A few minutes with Frank Edelblut

Frank Edelblut meeting voters outside the NH State House. (Ellen Kolb photo)
Frank Edelblut meeting voters outside the NH State House. (Ellen Kolb photo)

The New Hampshire Right to Life PAC has announced its endorsement of Frank Edelblut for New Hampshire Governor, calling him “a steadfast advocate of the pro-life cause.”

On his own campaign web site is this statement: “Frank knows life is truly a gift from God and he believes the New Hampshire Constitution guarantees ‘life’ and ‘liberty’ for every soul in New Hampshire.” Edelblut’s pro-life votes from the House session just ended are already on record (see my digest of 2016 votes here).

Before I spoke with Edelblut after June’s Executive Council meeting, I had a longer interview with him at his Manchester campaign office. He is one of several Republican candidates who will be on the September 13 primary ballot.

What sets you apart from the other candidates? What do you bring that they don’t? Their experience ranges from business management to legislative politics to mayoral politics.

I’m a job creator, not a politician. I’ve served in the legislature one term, long enough to see how it works and where the problems are and not long enough to be the problem. I’ve not spent my entire life calculating moves, trying to figure out a way that would build up to [being] governor.

I’ve been involved in business. I think the mood of the electorate is that we need an outsider, we need someone who isn’t part of the system in order to try and make a difference. I’m on the outside, a business guy who thinks he can try to  make the government work for the people again.

You’re a first-term state representative. When you ran in 2012, you were the top vote-getter in your ten-town district by one vote. What made the difference for you?

The beautiful thing about winning by one vote is that every single person who even thought about my campaign was responsible for my win. If you put a sign up, it was because of you that I got one vote. If you made a phone call, or attended a rally, it was because of you that I got one vote. People helped. And I ran a campaign. I did lots of phone calling, lots of door-knocking.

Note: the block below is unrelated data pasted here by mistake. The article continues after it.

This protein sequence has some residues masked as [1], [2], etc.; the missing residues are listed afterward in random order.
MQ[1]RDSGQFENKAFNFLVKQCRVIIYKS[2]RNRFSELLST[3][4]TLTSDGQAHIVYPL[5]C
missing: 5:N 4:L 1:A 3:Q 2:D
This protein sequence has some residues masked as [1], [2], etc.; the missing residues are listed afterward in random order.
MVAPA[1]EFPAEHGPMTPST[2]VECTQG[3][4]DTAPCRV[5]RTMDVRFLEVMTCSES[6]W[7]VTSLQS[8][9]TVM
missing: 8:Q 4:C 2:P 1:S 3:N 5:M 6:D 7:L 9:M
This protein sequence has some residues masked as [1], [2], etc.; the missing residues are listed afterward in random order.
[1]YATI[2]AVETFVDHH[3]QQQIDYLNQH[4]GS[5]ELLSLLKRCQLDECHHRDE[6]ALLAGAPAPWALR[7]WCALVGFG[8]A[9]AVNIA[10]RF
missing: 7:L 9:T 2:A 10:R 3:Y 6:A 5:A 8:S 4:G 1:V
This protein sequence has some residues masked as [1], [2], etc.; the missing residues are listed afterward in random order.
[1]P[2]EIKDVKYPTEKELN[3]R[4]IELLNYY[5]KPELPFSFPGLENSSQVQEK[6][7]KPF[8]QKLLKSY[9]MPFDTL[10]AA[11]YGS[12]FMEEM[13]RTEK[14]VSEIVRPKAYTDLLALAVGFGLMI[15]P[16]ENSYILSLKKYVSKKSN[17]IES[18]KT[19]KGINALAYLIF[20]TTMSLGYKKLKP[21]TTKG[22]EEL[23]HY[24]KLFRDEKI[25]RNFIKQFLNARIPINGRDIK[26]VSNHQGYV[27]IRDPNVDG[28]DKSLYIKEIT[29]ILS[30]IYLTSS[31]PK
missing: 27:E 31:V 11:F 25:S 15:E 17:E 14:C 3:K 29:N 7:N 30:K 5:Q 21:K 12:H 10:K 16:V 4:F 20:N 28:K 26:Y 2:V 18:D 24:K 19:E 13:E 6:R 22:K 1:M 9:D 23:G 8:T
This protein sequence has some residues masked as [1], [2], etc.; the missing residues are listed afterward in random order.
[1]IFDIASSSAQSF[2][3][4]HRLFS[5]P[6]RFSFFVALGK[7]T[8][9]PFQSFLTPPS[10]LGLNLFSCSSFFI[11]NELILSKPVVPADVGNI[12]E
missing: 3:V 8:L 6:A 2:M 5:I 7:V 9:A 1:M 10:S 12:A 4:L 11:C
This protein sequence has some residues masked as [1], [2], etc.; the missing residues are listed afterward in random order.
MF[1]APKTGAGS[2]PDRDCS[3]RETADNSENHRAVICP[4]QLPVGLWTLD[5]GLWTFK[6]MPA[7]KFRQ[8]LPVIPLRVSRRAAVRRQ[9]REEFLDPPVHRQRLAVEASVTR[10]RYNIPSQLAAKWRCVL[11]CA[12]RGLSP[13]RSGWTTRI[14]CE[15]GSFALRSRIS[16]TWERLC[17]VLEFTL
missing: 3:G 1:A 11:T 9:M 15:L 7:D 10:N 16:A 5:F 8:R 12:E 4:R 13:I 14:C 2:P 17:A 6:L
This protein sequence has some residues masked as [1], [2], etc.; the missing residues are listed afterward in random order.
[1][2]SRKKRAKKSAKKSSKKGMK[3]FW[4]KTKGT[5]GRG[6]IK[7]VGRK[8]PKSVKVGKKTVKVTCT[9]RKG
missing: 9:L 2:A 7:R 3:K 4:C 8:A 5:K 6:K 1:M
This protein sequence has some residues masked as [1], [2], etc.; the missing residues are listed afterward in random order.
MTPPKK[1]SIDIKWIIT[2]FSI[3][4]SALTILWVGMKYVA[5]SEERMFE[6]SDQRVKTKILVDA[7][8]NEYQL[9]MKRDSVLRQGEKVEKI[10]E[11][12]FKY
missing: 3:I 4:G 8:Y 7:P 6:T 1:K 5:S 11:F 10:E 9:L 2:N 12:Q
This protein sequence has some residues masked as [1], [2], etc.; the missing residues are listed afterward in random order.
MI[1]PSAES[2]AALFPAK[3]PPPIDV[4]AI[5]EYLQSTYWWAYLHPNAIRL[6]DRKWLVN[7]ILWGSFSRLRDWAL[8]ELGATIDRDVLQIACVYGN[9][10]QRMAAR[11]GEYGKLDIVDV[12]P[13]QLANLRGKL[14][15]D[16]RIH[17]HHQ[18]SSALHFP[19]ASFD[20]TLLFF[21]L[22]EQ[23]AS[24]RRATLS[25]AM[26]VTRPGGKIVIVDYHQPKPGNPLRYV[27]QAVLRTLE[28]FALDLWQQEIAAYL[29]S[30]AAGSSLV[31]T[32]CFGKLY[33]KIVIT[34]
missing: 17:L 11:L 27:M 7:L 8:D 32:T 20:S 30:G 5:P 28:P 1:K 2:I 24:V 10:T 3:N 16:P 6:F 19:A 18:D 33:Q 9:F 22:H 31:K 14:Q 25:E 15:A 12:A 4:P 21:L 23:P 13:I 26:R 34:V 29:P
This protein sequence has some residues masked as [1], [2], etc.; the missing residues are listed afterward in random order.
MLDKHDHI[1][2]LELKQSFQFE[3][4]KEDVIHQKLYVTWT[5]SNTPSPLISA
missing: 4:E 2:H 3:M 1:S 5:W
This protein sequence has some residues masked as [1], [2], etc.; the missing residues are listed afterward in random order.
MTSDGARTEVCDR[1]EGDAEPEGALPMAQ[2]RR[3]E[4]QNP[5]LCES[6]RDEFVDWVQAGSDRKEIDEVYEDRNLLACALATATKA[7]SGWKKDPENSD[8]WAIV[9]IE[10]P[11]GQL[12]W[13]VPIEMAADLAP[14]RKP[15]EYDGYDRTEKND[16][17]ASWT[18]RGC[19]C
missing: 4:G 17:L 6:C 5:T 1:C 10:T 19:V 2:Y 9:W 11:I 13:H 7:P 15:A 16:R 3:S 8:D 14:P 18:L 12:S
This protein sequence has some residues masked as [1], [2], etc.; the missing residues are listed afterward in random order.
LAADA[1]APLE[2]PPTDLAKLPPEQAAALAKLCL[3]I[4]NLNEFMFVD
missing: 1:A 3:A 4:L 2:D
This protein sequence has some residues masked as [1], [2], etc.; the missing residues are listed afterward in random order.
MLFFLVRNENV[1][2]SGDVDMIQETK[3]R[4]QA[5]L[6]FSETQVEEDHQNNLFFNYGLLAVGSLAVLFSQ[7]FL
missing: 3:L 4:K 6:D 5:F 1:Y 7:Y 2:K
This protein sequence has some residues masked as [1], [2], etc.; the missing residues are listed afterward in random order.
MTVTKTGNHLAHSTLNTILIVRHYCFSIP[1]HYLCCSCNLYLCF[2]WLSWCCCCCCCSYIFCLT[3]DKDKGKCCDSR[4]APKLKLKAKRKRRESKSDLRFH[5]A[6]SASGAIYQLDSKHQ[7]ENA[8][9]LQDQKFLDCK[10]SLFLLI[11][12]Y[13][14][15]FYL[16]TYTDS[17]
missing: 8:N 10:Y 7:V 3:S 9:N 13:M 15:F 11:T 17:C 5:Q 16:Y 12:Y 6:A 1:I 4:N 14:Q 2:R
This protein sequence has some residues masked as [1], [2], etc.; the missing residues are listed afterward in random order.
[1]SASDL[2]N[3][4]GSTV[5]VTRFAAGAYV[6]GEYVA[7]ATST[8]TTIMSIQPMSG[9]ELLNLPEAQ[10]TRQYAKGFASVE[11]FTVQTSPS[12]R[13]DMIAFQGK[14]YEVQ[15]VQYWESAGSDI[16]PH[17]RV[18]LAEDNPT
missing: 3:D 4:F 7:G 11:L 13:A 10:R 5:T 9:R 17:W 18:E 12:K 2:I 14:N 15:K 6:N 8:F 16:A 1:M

You were present when the Executive Council voted to send taxpayer funds to Planned Parenthood. Your thoughts?

I think that it is such a controversial subject. There are people with good intentions, I know, on both sides. I  just think it makes no sense that taxpayer money should go anywhere near funding abortion. We need to separate those two activities [abortion and non-abortion work], and it becomes very difficult. I’m an accountant. I know how moneys flow in an organization. When you have an organization that is both providing services to women, as well as providing abortion services, those funds become commingled and become really difficult to separate. So why don’t we just say, if you’re going to be in the abortion business, then you don’t need to have any state funding in there. That allows organizations that want to provide women’s health services to provide health services without the risk and the perception that that money is somehow going across into an activity that many people in this state find abhorrent.

In private life, away from politics, you and your wife are longtime CareNet supporters. Tell me about the kind of work you’re supporting there.

The main issue there is comprehensive care for women. That’s the goal. When  a woman is pregnant, and it is unplanned, it is a crisis. We need to make sure she has the full scope of options, and not kind of force her down a certain path. Most of the time, the decisions being made are not about the pregnancy. They’re about what happens after the pregnancy. There’s all this pressure [on the woman]: what happens when I have the baby? Employment, housing, can I be a good mom? What about the dad, how can I engage him? [CareNet is] not just taking you through your pregnancy. We’re taking you through your parenting. We bring men in and help them learn how to be good dads. Probably half the ministry over there is what to do after the kids are born, to help them get a good launch in life. And this is all done with private funding. 

Here’s an op-ed by Rep. Edelblut from last April in which he outlines his pro-life views and how they are consistent with a governor’s constitutional responsibilities.

To learn more about Frank Edelblut, go to frankedelblut.com.